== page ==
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Rand Corporation’s peace deal viewed as a proposal

Rand Corporation’s peace deal viewed as a proposal

Jan 09, 2019 - 15:13

KABULinfo-icon (Pajhwok): A US-based research centre has prepared a potential peace agreement in Afghanistaninfo-icon, but independent analysts insist that a formal deal is yet to be achieved.

Talibaninfo-icon representatives and the US special envoy for reconciliation in Afghanistan, Zalmay Khalilzad, recently met in Qatar and the United Arab Emirates on the peace process.

Media reports suggest that a draft agreement among the Trump administration, Taliban and the Afghan government had been prepared.

The 50-page draft accord -- Agreement on settlement of the conflict in Afghanistan -- pertains to the the peace process, a future system and withdrawal of US troops from Afghanistan.

The RAND Corporation has developed the draft agreement and the document has been shared with senior Afghan officials in Kabul, as well as with stakeholders in the region.

In the context, an 18-month transitional government, extension of US assistance to Afghanistan, creation of a high ulemainfo-icon council, changes to the constitution, amnesty, Taliban’s complete renunciation of links with terrorist organizations, release of prisoners and formation of an impartial team to implement the draft deal are the main points.

At the end of the draft agreement, spaces have been provided for signatures of leaders from Afghanistan, Pakistaninfo-icon and other regional countries.

Also, there are also unconfirmed reports that the two sides have outlined their views on 50 percent of the issues and will share them at the meeting.

Wahid Muzhda, a Kabul-based political analyst, called the RAND Corporation \a credible source. The think-tank has interviewed him in this regard, the observer said.

About the draft deal, he said: “What isn’t seen in it is the Bilateral Security Agreement between the US and Afghanistan. This agreement is unacceptable to the Taliban.”

Without going into details, Muzhda said individuals close to the Taliban had prepared their own peace agreement. Many issues in the peace process were still vague and the Taliban themselves did not know would happen next.

“Some topics are still being discussed behind the scenes, as both sides (Taliban and the US) don’t want the media to debate them,” Muzhda added.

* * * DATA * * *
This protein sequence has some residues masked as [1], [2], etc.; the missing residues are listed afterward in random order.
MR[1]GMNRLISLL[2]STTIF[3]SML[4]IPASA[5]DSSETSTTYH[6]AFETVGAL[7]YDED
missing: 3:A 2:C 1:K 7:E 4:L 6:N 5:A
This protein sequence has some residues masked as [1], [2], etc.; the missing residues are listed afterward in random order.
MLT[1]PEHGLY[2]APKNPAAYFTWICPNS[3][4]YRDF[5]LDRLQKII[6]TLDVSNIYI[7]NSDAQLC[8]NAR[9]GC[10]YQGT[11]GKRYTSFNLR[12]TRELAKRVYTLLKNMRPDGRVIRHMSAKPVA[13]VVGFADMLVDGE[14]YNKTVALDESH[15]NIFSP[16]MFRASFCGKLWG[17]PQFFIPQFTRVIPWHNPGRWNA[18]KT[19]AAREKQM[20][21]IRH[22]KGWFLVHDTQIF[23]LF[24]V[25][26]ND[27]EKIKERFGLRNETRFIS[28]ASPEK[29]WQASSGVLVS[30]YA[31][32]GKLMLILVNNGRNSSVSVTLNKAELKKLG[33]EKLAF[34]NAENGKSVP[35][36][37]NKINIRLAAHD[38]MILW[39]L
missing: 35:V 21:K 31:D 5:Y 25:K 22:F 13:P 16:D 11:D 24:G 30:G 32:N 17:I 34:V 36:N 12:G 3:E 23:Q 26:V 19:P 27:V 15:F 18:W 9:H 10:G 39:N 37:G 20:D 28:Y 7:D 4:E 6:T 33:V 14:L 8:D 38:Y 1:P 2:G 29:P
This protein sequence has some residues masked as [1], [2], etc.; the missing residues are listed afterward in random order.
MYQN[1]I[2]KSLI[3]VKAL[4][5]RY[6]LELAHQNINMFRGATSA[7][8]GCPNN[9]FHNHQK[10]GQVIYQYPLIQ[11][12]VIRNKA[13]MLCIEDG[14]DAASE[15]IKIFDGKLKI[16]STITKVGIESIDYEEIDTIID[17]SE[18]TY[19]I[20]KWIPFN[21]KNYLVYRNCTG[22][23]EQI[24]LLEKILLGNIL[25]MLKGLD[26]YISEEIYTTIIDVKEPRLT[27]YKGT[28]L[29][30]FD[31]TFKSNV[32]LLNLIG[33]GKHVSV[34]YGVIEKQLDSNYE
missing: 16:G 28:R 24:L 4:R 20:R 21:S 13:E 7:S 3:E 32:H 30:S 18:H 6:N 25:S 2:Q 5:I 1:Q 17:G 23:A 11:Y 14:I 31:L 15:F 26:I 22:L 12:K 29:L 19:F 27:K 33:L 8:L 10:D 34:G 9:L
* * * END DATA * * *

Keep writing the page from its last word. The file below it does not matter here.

Taliban made four demands at the first meeting with the US -- an exact date of the US withdrawal from Afghanistan, remove of Taliban leaders’ names from the blacklist, exchange of prisoners and recognition of their office in Qatar, he explained.

Muzhda said none of the demands had been met so far, as the the two sides had only a few meetings.

“The Taliban tend to pull out of any process that doesn’t lead to a positive outcome. But they haven’t yet walked out this process and have held talks with representatives from several other states.

“It seems something substantial is there. This (US-Taliban dialogue) is a good opportunity. There is a sense of optimism,” the commentator continued.

Nazar Mohammad Mutmain, another analyst, said: “RAND Corporation has ascertained views of Afghan, regional and international actors.”

Mutmain said RAND Corporation’s senior researcher Laurel Miller, who helped compile the draft deal, had spoken to him as well.

No formal agreement had been reached yet, the expert said, indicating the two sides could achieve a breakthrough at the Qatar meeting.

The US troop withdrawal would be one of the main topics for discussion in Doha, he believed, hoping for concrete progress at the next meeting.

A peace activist close links to Taliban, Inayatullah Kakar, told Pajhwok Afghan News that RAND Corporation’s plan was a draft -- but not an ineffective one. It covers most of Afghanistan-related facts and issues.

According to Kakar, Khalilzad’s wife is also working with RAND research centre in a senior position. With this in mind, he thinks, there has been coordination between the research centre and the US envoy.

He added RAND Corporation, popular with many US policymakers, had drafted security plans in many cases. Most of the plans had been implemented by the US government, he continued.

“It looks this draft agreement has been demanded by the US administration and it may have been leaked deliberately to generate a debate on the issue -- a process that will help identify and rectify flaws in the proposed accord,” Kakar commented.

Kakar suggested: “It will be good for the US, especially for Khalilzad, to share the draft deal with Afghan stakeholders at seminars, workshops and other gatherings. It will help forge a consensus ….”

The Taliban have not yet commented in this regard. But Chief Executive Dr. Abdullah’s office has rejected reports regarding any agreement between the Taliban and US.

CEO spokesman Faridoon Khwazoon said any decision excluding the Afghan government was mere speculation. The Afghan government alone reserved the right to make decisions.

He said the US and regional countries were trying to pave the way for talks between the Taliban and Kabul.


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